As if gripped by a widespread stupor, humanity, and therefore many artists in today’s world, confuse appearance, which is limited only to the surface of things, with substance, and they offer ephemeral answers that remain incapable of making our life experiences authentic. We firmly believe that, faced with the spread of hypocrisy and mere appearance, the search for what is authentic, and therefore therapeutic for the human soul, must be promoted, supported, and encouraged in order to counter the incessant spread of a nihilist and relativist culture. Artists, and therefore the art produced by them, cannot lose their own maieutic function as an essential medium to bring humanity closer to its own conscience and, therefore,
to Truth.
For these reasons, we are extremely pleased to host the exhibition of the artworks by Luciano Regoli and the school he founded on the island of Elba, the Valle di Lazzaro School, which takes its name from the homonymous town that rises in an inland area of the island and is characterized by a wild and uncontaminated nature. A sort of hermitage in which the Artist, after having received acclaim both in Italy and abroad, took refuge at the end of the 1980s during a period of particular existential and creative travail.
On this island, a place that also assumes a strong symbolic meaning, he gradually found, treading a deep path of inner knowledge, the true meaning of his art that he believed had been lost. After years of struggle and lacerating misunderstandings towards new creative trends, all devoted to the arrogant denial of our great figurative tradition and to the damnatio memoriae of that very fine technique, he found it essential to face, with some chance of success, the virtuous path traced by the great artists who illuminated our glorious past. He was initially alone, but gradually and spontaneously over the years, numerous young artists and aspiring painters from all over the world joined him, inescapably attracted by the figurative language of Regoli, who became the teacher they had sought, up until then, in vain.
The idea for this exhibition was conceived to pay homage to artists like Regoli, who, by standing firm despite the great difficulties encountered, have never surrendered to rampant conformism nor given up their faith that the artist, after a proper path of introspection and exhaustive technical study, has to be able to become a sublime link between the visible world and our spirituality. Together with the Biagiotti for Art Cultural Association, we are absolutely certain that people who love to get excited and draw energy and inspiration from “beautiful painting” are not just a few. Indeed, they are more and more numerous, yet often overwhelmed by modernist theses, they are silent and almost ashamed of their tastes, waiting for someone perhaps more courageous than they to challenge the rampant conformism and its aligned critics, reaffirming strongly, to general amazement, that the rebirth of figurative art is not only possible but also absolutely necessary.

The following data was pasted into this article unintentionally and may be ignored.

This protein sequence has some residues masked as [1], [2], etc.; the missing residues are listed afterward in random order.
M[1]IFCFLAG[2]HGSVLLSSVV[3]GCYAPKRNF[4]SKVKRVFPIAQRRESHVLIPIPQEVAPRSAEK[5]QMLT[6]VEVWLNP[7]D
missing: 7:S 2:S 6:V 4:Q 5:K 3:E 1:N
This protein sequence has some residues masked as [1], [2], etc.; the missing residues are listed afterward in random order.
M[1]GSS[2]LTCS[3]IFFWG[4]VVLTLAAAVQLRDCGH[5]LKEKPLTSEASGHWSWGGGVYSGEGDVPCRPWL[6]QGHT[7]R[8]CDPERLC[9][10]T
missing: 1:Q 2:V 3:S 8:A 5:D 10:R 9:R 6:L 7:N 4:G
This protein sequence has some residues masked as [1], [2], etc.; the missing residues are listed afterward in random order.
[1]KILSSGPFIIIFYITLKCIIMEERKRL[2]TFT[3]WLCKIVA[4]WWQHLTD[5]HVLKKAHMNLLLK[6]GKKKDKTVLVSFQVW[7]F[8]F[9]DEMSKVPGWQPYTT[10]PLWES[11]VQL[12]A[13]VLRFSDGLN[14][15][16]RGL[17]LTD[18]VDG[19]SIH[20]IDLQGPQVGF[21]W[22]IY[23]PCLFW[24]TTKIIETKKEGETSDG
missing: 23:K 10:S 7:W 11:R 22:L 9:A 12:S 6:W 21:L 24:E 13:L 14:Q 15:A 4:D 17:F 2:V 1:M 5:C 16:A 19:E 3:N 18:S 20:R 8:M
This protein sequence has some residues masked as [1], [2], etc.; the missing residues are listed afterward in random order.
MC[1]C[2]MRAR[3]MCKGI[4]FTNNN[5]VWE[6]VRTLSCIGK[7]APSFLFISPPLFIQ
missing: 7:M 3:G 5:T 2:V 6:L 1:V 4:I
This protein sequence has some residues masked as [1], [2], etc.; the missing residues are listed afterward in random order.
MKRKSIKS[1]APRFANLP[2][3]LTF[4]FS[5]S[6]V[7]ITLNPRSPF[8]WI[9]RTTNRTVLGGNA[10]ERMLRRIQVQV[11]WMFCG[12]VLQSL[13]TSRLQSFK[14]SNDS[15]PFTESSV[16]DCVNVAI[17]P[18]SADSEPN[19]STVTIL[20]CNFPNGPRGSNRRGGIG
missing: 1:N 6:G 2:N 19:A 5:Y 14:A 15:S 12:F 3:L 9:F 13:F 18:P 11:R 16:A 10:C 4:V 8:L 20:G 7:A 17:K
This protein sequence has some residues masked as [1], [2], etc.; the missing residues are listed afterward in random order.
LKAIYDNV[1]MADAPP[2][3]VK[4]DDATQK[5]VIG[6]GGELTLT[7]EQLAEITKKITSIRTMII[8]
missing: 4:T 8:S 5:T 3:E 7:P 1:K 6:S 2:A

Luciano Regoli and his pupils represent a small, glorious group of men and women who have dared, in the name and defense of our extraordinary pictorial tradition, to challenge the modernism that overwhelms and annihilates with the dull strength of its dogmas, dragging with it what little that now remains of our humanity. As citizens who have the privilege of living in Pienza, a place that more than any other represents the perfect synthesis between the grandeur of a past and a future that, if it wants to be livable, must not lose sight of its solid classical foundations, we gratefully thank all of you. Now, in conclusion and aware of the vital importance of always fighting for our own ideas regardless of the outcome of the battle, we allow ourselves to dedicate to our daring artists the beautiful verses of Rostand, who has Cyrano say:
“Are you a thousand? Ah! I recognize you, all my old enemies! Lying? Compromises, Prejudices, Cowardice! Shall I make a compact? Never, never! Ah! There you are too, Folly! I know that at last you will put me down; no matter, I fight! I fight! I fight!”.